Having lighter, more reflective roads and walkways is often used as a strategy to reduce the urban heat island effect and cut energy costs, but research from the US’s Lawrence Berkeley National Laboratory has found they could lead to increased carbon emissions.
Berkeley researchers created a lifecycle tool to assess energy, greenhouse gas emissions, air temperature and air quality consequences of urban pavement choice over a 50-year lifecycle, taking into consideration manufacture, installation, use and disposal/recycling.
They looked at traditional asphalt concrete, and compared it to lighter cement concrete as well as reflective coatings and the use of industrial waste products like slag and fly ash to offset cement emissions.
The results found that extra energy and emissions that went into cool pavement materials usually exceeded the energy and emissions savings resulting from reduced cooling needs of surrounding buildings.
“Over the life cycle of the pavement, the pavement material matters substantially more than the pavement reflectance,” Berkeley Lab’s Ronnen Levinson said.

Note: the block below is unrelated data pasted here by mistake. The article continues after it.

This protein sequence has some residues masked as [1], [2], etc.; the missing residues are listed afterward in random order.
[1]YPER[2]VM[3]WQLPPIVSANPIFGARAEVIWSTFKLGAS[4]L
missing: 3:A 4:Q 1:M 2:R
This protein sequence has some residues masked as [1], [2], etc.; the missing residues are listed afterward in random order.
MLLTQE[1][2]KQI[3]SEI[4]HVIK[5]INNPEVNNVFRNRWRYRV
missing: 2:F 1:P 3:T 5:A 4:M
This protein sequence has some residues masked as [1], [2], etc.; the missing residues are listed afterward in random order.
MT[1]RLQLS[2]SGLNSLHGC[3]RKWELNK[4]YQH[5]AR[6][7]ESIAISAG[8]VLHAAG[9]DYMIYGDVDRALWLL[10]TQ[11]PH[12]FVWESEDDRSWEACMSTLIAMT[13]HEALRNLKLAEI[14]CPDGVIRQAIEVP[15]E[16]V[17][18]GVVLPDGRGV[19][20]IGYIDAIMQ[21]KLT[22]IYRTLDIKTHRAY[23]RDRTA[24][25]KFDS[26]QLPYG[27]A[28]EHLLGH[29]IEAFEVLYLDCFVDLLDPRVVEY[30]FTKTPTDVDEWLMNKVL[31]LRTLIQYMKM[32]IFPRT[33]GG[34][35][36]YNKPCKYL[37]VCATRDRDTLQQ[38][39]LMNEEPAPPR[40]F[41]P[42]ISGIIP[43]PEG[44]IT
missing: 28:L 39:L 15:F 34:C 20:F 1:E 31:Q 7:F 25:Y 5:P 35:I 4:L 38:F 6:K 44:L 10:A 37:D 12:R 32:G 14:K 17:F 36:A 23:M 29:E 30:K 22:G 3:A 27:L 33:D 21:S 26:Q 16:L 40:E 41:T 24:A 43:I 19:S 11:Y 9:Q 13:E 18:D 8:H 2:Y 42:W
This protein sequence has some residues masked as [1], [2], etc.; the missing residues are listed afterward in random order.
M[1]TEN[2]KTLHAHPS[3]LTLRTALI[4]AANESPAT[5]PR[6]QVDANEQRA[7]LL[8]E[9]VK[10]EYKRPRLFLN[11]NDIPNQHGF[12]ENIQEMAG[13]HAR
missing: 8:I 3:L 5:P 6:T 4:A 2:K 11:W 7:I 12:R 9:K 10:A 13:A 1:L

“I was surprised to find that over 50 years, maintaining a reflective coating would require over six times as much energy as a slurry seal. The slurry seal is only rock and asphalt, which requires little energy to produce, while the reflective coating contains energy-intensive polymer.”
Researcher Haley Gilbert said the study provided an important perspective on the trade-offs of cool pavements.
“I cannot go to a city and say, ‘Cool pavements are good,’ without letting them know that there could be negative environmental consequences from deployment,” she said.
However, the research did not include other important benefits of reducing the urban heat island effect, namely health and comfort effects, which will become increasingly important in a warming world.
Dr Levinson also said there was a global cooling effect that wasn’t factored in, as making roads more reflective sent more sunlight back to space and helped to offset some of the atmospheric warming caused by greenhouse gas emissions.
“The one-time global cooling benefit of cool pavements is substantially larger than the 50-year life cycle carbon penalty or savings,” he said.
He said the report showed that technical innovation in climate-friendly cool road materials was needed to reduce lifecycle carbon impacts.
“The development of lower energy, lower carbon cool pavement solutions is still necessary.”
The research is published in Energy and Buildings.